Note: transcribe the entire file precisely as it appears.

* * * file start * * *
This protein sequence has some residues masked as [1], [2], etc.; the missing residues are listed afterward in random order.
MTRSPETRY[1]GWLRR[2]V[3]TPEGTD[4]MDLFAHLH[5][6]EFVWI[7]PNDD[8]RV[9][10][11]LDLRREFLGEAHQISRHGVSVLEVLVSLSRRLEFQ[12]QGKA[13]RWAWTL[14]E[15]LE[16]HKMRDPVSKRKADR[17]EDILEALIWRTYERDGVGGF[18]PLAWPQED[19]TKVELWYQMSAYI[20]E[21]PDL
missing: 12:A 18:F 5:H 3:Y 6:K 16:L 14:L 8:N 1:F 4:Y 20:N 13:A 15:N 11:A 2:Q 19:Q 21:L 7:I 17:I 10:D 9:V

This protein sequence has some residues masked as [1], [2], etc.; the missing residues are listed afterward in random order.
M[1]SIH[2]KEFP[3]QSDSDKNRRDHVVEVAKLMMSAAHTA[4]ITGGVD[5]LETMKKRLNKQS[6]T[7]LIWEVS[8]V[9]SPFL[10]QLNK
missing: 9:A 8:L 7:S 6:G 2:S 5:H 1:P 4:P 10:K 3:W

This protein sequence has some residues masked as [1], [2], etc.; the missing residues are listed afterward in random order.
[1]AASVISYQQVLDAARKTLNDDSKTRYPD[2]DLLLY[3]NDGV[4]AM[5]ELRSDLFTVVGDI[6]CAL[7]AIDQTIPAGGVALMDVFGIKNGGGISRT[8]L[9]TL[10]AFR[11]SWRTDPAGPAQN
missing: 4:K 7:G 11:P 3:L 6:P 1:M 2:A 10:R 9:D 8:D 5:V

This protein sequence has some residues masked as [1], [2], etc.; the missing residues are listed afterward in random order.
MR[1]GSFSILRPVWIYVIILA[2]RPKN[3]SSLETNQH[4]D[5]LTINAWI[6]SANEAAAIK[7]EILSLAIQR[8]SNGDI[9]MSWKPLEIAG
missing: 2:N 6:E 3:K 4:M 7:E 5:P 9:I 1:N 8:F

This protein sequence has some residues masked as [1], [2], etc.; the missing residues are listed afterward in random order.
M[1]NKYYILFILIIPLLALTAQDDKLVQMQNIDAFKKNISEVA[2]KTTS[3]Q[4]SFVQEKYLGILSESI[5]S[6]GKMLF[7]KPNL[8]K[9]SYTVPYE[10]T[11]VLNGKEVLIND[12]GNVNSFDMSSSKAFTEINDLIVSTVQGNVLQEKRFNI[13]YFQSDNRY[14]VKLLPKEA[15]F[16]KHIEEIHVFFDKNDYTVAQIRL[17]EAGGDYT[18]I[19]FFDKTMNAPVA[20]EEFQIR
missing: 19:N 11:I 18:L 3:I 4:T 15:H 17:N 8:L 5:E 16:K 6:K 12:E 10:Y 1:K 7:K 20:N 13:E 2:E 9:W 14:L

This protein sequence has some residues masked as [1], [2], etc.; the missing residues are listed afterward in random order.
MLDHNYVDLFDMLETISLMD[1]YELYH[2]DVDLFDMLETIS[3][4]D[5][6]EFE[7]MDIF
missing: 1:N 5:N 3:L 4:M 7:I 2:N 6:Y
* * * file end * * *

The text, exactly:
This protein sequence has some residues masked as [1], [2], etc.; the missing residues are listed afterward in random order.
MTRSPETRY[1]GWLRR[2]V[3]TPEGTD[4]MDLFAHLH[5][6]EFVWI[7]PNDD[8]RV[9][10][11]LDLRREFLGEAHQISRHGVSVLEVLVSLSRRLEFQ[12]QGKA[13]RWAWTL[14]E[15]LE[16]HKMRDPVSKRKADR[17]EDILEALIWRTYERDGVGGF[18]PLAWPQED[19]TKVELWYQMSAYI[20]E[21]PDL
missing: 12:A 18:F 5:H 3:Y 6:K 16:L 14:L 8:N 1:F 4:Y 20:N 13:A 15:N 11:A 2:Q 19:Q 21:L 7:I 17:I 10:D 9:V

This protein sequence has some residues masked as [1], [2], etc.; the missing residues are listed afterward in random order.
M[1]SIH[2]KEFP[3]QSDSDKNRRDHVVEVAKLMMSAAHTA[4]ITGGVD[5]LETMKKRLNKQS[6]T[7]LIWEVS[8]V[9]SPFL[10]QLNK
missing: 9:A 8:L 7:S 6:G 2:S 5:H 1:P 4:P 10:K 3:W

This protein sequence has some residues masked as [1], [2], etc.; the missing residues are listed afterward in random order.
[1]AASVISYQQVLDAARKTLNDDSKTRYPD[2]DLLLY[3]NDGV[4]AM[5]ELRSDLFTVVGDI[6]CAL[7]AIDQTIPAGGVALMDVFGIKNGGGISRT[8]L[9]TL[10]AFR[11]SWRTDPAGPAQN
missing: 4:K 7:G 11:P 3:L 6:P 1:M 2:A 10:R 9:D 8:D 5:V

This protein sequence has some residues masked as [1], [2], etc.; the missing residues are listed afterward in random order.
MR[1]GSFSILRPVWIYVIILA[2]RPKN[3]SSLETNQH[4]D[5]LTINAWI[6]SANEAAAIK[7]EILSLAIQR[8]SNGDI[9]MSWKPLEIAG
missing: 2:N 6:E 3:K 4:M 7:E 5:P 9:I 1:N 8:F

This protein sequence has some residues masked as [1], [2], etc.; the missing residues are listed afterward in random order.
M[1]NKYYILFILIIPLLALTAQDDKLVQMQNIDAFKKNISEVA[2]KTTS[3]Q[4]SFVQEKYLGILSESI[5]S[6]GKMLF[7]KPNL[8]K[9]SYTVPYE[10]T[11]VLNGKEVLIND[12]GNVNSFDMSSSKAFTEINDLIVSTVQGNVLQEKRFNI[13]YFQSDNRY[14]VKLLPKEA[15]F[16]KHIEEIHVFFDKNDYTVAQIRL[17]EAGGDYT[18]I[19]FFDKTMNAPVA[20]EEFQIR
missing: 19:N 11:I 18:L 3:I 4:T 15:H 17:N 8:L 5:E 16:K 6:K 12:E 10:Y 1:K 7:K 20:N 13:E 2:E 9:W 14:L

This protein sequence has some residues masked as [1], [2], etc.; the missing residues are listed afterward in random order.
MLDHNYVDLFDMLETISLMD[1]YELYH[2]DVDLFDMLETIS[3][4]D[5][6]EFE[7]MDIF
missing: 1:N 5:N 3:L 4:M 7:I 2:N 6:Y